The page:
Employers and employees alike often face confusion regarding whether part-time or temporary workers should be classified as employees or independent contractors. One reader wrote to us with the following scenario:
I sit in a pod with 3 other full time employees doing the exact same work I'm doing. Company supplies a computer, a phone extension, an email address. I have to work 9 to 5:30 Monday through Friday, occasionally (sometimes often) staying late (at least I'm paid hourly). ... They had me sign a contract that said “I am not a full-time worker, company is not liable”, etc.
Was this individual really an independent contractor?
Well, an American Payroll Association instructor once told a class, “You can call a shark a guppy, but that won't stop him from biting you.”
Having a worker sign an agreement that states they are not an employee does not necessarily make it so. We've outlined below some of the key components of independent contractors.
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What is an independent contractor?
This IRS publication provides a detailed explanation. The key element, however, is the amount of control an employer has over the worker.
Generally speaking, a company that contracts with an independent contractor tells the contractor what the scope of work is, but doesn’t have any control over how the contractor achieves the desired result. The contractor may use their own materials and have expenses that aren’t reimbursed.
The IRS has a “right-to-control” test that is used to determine whether an individual is an employee or an independent contractor. The IRS says that the facts that provide evidence of the degree of control and independence fall into three basic categories:
- Type of relationship
The DOL, the IRS, state government agencies and courts construe independent contractor status narrowly and impose large penalties for misclassification.
Depending on the employment law at issue, courts apply different tests to evaluate a worker's independent contractor status, and it may be possible to be an independent contractor under one test and an employee under another.
For example, the test to determine independent contractor status under federal tax law is not the same as the test applied under the Fair Labor Standards Act (FLSA). Different tests may apply under state law.
Let's examine the IRS factors in light of the above scenario.
Does the employer have the right to control how the above worker does the work for which they were hired?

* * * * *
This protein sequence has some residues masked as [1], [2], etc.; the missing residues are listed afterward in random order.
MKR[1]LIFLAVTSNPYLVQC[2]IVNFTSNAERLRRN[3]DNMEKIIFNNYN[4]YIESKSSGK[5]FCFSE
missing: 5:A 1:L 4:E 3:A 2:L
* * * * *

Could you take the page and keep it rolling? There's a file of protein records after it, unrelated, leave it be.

In this case, the employer specified when and where the person worked, and what equipment they used. In addition, they were performing the same tasks as other workers who were treated as employees. So, under this test, the worker looks more like an employee than an independent contractor.
An independent contractor is likely to have unreimbursed business expenses, have a significant investment in the facilities or tools they use, can offer their services to others in the relevant market, and is usually paid a flat fee.
The worker in the above scenario doesn't have business expenses, has no investment in the tools they are using, and is paid hourly. We also don’t know whether the worker is free to offer their services to others. So, under this test, the worker still looks more like an employee than an independent contractor.
Learn how to correctly classify seven different types of workers with our simple guide.
Type of Relationship
An independent contractor is likely to have a written contract and is not likely to have employee-type benefits such as paid vacation or health insurance coverage. An independent contractor is not as likely to have an ongoing relationship with the client, and the work an independent contractor performs is not likely to be a “key aspect” of the client’s business.
In the above scenario, we know that the worker had a contract. But we also know that even though the contract said the worker was an independent contractor, it set forth working conditions that looked more like those found in an employee relationship. So, on balance the contract probably makes the worker look more like an employee than an independent contractor.
In addition, the scenario above does not mention employee benefits. If the worker was not offered employee-type benefits, the worker may look slightly more like an independent contractor. However, the person appeared to be performing work that was a key aspect of the business, because they were doing the same work as the employees.
Taking all these facts into account, the worker in the scenario above really looks more like an employee than an independent contractor.
Why Do Employers Misclassify Employees?
The simple answer is money. By classifying a worker as an independent contractor instead of employee, an employer avoids the following expenses:
- Employer's share of Social Security and Medicare taxes
- Overtime pay
- Employee benefits, including vacation, holiday, and sick pay